I live in Florida, so we are very aware of what heat does to a battery, especially newer cars. Not necessarily because of the electric demand, but in the way the engines are designed. They are designed to heat up quickly, and retain as much heat as possible (which is then cooled by the radiator.) For example, in the 2L, the exhaust manifold is water cooled. So all that heat is then blown back over the engine. They added the cloth around the battery to try to limit the heat, but that really won't do much. You also see car manufactory moving the battery into the trunk, or under the seat. An AGM or lead acid batteries used for solar can easily double the life of one in a car, and those are cycled much more frequently; however, they are not exposed to the heat of an engine compartment. The article doesn't say that a premium battery is needed, its just designed for twice the life. The only part of ESS that uses much energy is the starter. However, you are also not running the electric fans as much if not idling, and are saving that energy. If it weren't for the heat, you could use a LiFePO4 battery and never have to worry about it.
 

·
Registered
Joined
·
3,362 Posts
If you plan on holding on to the Jeep for 2 more years+, then definitely!
my 2014 OEM battery didn't need replacing until 2019
 

·
Registered
2019 Trailhawk Elite 2.0T Olive Green Metallic Pearlcoat
Joined
·
4,574 Posts
Non ESS user here, and my original battery lasted 14 months. Likely just a fluke, and was replaced under warranty. That one has been holding its own, and the ESS does work, when I forget to push the button, but I'm also driving it much more since my partial retirement. When I didn't drive it regularly, even the current battery wouldn't sustain ESS, unless I drove it farther than around town. I sure liked that, and it wouldn't hurt my feelings, and I wouldn't rush out to fix it if the ESS quit working. I just find it annoying as hell...😎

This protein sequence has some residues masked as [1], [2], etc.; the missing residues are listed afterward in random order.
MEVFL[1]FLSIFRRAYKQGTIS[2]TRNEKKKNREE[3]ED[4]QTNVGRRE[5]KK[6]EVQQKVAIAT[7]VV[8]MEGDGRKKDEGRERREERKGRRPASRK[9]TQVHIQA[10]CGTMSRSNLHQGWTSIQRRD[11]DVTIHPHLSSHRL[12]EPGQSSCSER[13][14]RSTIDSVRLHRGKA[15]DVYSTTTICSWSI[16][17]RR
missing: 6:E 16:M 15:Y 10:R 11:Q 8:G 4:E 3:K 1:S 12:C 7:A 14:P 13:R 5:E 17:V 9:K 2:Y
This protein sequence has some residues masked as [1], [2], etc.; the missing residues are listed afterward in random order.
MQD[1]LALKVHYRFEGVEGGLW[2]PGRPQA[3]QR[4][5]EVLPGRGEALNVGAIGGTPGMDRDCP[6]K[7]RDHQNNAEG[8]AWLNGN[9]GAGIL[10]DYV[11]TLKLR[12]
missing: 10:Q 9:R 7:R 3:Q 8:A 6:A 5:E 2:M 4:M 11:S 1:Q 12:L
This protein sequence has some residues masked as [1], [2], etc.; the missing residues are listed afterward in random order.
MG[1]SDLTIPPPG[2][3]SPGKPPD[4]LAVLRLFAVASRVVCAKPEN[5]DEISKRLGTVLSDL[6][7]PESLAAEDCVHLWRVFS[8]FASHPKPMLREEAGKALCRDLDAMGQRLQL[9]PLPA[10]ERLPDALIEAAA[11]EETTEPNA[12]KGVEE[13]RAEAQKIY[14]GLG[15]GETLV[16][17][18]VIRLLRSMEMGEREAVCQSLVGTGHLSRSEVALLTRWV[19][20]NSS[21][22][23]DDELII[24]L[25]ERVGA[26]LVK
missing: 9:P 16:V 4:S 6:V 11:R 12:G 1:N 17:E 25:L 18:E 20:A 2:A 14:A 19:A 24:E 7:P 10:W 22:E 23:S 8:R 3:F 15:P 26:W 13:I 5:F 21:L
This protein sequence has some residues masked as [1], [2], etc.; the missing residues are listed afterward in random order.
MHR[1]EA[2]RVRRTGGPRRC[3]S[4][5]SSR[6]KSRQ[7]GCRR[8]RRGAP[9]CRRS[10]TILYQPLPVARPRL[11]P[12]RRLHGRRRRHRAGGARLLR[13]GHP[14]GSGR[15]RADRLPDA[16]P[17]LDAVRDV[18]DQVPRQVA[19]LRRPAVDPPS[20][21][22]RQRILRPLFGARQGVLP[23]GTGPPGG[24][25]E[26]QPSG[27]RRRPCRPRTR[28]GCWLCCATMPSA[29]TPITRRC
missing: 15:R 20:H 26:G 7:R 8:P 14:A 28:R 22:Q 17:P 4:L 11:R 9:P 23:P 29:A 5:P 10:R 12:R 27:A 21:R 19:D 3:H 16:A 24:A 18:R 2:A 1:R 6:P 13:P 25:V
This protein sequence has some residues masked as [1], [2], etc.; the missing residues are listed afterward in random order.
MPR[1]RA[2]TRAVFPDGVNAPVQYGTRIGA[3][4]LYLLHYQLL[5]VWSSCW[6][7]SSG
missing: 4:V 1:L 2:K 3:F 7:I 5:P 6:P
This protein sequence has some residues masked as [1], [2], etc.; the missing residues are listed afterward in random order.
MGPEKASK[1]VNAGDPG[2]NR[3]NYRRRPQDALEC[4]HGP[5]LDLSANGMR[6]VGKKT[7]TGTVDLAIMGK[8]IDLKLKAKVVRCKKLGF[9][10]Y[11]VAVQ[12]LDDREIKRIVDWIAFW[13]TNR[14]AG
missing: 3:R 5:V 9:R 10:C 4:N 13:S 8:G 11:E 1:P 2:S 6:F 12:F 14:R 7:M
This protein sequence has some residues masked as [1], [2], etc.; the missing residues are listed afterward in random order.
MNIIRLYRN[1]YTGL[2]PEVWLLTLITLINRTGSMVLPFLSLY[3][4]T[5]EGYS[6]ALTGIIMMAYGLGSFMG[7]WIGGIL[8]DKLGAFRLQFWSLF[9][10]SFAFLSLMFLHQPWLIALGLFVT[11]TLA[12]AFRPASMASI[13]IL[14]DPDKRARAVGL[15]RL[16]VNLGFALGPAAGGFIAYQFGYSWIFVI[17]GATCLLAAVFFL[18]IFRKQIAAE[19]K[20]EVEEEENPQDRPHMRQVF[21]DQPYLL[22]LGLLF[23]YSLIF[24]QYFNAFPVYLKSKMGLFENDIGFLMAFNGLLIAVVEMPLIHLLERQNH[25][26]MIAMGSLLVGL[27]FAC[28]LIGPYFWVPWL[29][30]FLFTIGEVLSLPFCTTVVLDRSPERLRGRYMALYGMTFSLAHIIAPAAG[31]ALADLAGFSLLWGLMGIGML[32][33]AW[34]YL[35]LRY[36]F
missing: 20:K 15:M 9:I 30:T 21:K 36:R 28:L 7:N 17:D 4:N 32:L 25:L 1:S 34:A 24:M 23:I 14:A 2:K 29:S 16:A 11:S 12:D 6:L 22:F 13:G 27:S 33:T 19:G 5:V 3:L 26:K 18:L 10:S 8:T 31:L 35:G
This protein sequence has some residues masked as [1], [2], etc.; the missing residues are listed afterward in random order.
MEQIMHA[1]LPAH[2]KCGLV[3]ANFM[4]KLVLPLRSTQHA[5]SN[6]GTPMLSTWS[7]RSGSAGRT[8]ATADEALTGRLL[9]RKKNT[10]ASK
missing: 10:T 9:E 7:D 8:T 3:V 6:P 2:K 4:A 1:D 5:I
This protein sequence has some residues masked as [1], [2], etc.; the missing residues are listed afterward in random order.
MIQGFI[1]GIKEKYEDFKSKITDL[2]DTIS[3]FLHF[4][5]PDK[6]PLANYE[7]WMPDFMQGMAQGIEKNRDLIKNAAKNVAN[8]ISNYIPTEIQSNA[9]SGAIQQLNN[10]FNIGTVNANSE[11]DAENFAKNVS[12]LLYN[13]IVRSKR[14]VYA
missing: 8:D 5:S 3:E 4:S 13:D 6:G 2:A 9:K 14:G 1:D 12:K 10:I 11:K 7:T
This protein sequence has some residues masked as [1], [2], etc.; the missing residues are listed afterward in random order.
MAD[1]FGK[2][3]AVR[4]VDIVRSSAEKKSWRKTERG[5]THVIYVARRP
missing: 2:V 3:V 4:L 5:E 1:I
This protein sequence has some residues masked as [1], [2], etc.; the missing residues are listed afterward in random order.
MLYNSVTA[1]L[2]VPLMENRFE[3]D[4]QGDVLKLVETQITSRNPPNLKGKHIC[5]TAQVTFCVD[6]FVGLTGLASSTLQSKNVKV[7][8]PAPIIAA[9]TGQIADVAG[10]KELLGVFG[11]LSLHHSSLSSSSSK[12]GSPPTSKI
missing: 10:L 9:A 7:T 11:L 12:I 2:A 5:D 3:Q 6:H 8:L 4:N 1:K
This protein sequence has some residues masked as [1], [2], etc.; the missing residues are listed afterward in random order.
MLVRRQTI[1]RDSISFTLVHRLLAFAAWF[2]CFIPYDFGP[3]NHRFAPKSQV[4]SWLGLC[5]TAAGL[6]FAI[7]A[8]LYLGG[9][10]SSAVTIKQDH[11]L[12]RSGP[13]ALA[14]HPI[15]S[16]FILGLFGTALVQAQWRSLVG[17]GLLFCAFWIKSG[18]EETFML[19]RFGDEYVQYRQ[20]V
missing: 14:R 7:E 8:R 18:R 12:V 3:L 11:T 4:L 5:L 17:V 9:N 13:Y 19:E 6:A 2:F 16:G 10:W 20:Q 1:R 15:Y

·
Registered
Joined
·
10,682 Posts
Mine just needed to be jumped at 26000 miles. Daily driven. Has anyone been able to save the AGM with a long charge after this happens.
Hi and welcome :)

There's no quick answer here, because it depends on how much damage the battery has sustained over its life. Low charges can be 'reversed' for a while, but as they pile up, so does damage (corrosion on the plates) and battery health just goes South gradually.

Get it load tested for free at an aouto parts store and ask for the full results. Come back and share here, we'll be able to somewhat assess battery life so you know what to expect in the short term.

We've seen problems with some 2019s... battery related.

Hot climate ? Short drives ?
 

·
FCA Customer Support Group
Joined
·
1,480 Posts
This am, I attempted to remote start my 2019 TH, with no success. I then went down to manually start it, and the same thing. All lights are lighting up, and battery seems strong. I’m not hearing clicking, but maybe a faint sound of when it initially tries to turn over. I’m thinking starter or solenoid? Gonna go home and undo the battery etc, but I don’t think that’s the issue. Just passed 38,000 miles. Any help is appreciated.
Hi calz,
If you decide to have your vehicle diagnosed by your local dealer and want some additional assistance, feel free to send us a PM. We'd be happy to help.

Sarah
Jeep Cares
 
21 - 33 of 33 Posts
Top